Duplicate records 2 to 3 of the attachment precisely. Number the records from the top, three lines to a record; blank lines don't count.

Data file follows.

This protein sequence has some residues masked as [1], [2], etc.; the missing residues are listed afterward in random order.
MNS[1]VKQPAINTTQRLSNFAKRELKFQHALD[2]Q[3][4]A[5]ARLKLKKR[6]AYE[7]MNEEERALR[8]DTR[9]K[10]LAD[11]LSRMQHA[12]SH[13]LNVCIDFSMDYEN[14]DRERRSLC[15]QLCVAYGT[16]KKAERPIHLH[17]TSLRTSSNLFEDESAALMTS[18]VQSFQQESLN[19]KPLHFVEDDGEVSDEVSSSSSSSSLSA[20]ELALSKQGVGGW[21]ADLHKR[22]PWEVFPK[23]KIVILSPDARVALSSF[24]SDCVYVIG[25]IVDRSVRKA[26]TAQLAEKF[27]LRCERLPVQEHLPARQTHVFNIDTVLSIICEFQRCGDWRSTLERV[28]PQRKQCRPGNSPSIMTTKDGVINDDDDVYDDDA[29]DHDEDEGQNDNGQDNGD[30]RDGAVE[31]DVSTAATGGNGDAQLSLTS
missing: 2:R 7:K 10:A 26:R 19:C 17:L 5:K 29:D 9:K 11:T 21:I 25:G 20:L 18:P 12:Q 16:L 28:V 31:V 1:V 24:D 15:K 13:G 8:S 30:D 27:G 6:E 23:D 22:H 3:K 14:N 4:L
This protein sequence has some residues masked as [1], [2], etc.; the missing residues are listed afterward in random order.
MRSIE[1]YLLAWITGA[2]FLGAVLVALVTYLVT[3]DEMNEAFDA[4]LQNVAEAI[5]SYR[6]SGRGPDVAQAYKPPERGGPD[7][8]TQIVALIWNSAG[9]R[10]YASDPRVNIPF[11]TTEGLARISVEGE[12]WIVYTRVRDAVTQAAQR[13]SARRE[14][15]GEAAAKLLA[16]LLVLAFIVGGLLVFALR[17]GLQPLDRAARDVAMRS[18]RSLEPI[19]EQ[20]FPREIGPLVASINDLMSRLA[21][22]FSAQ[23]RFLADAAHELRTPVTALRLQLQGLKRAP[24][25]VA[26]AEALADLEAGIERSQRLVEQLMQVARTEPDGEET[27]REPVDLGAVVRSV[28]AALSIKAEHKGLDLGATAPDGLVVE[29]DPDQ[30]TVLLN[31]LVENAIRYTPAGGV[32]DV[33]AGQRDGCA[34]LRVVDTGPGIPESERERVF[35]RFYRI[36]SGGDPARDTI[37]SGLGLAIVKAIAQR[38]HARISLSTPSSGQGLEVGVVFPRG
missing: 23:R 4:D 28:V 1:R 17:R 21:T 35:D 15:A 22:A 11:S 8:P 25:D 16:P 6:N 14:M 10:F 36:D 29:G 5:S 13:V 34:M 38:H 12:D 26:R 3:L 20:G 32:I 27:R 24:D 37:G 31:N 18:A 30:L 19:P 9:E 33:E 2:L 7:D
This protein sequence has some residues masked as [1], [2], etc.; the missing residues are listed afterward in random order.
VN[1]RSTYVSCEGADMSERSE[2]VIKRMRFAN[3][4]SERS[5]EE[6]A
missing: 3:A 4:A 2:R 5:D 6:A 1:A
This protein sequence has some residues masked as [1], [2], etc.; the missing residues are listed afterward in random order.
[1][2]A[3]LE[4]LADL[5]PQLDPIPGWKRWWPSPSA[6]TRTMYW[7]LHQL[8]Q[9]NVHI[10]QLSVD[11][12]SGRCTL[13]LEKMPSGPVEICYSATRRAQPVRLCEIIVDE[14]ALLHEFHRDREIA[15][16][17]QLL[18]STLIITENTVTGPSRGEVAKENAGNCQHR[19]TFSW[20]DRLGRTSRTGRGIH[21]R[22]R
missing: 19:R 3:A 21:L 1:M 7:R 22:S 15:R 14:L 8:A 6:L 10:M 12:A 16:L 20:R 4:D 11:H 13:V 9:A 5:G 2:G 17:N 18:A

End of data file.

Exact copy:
This protein sequence has some residues masked as [1], [2], etc.; the missing residues are listed afterward in random order.
MRSIE[1]YLLAWITGA[2]FLGAVLVALVTYLVT[3]DEMNEAFDA[4]LQNVAEAI[5]SYR[6]SGRGPDVAQAYKPPERGGPD[7][8]TQIVALIWNSAG[9]R[10]YASDPRVNIPF[11]TTEGLARISVEGE[12]WIVYTRVRDAVTQAAQR[13]SARRE[14][15]GEAAAKLLA[16]LLVLAFIVGGLLVFALR[17]GLQPLDRAARDVAMRS[18]RSLEPI[19]EQ[20]FPREIGPLVASINDLMSRLA[21][22]FSAQ[23]RFLADAAHELRTPVTALRLQLQGLKRAP[24][25]VA[26]AEALADLEAGIERSQRLVEQLMQVARTEPDGEET[27]REPVDLGAVVRSV[28]AALSIKAEHKGLDLGATAPDGLVVE[29]DPDQ[30]TVLLN[31]LVENAIRYTPAGGV[32]DV[33]AGQRDGCA[34]LRVVDTGPGIPESERERVF[35]RFYRI[36]SGGDPARDTI[37]SGLGLAIVKAIAQR[38]HARISLSTPSSGQGLEVGVVFPRG
missing: 23:R 4:D 28:V 1:R 17:R 21:T 35:D 15:A 22:A 11:S 8:P 25:D 16:P 6:N 14:M 10:F 36:D 29:G 5:S 13:V 34:M 38:H 12:D 26:R 3:L 20:G 32:I 27:R 24:D 37:G 31:N 18:A 30:L 19:P 9:E 33:E 2:L 7:D
This protein sequence has some residues masked as [1], [2], etc.; the missing residues are listed afterward in random order.
VN[1]RSTYVSCEGADMSERSE[2]VIKRMRFAN[3][4]SERS[5]EE[6]A
missing: 3:A 4:A 2:R 5:D 6:A 1:A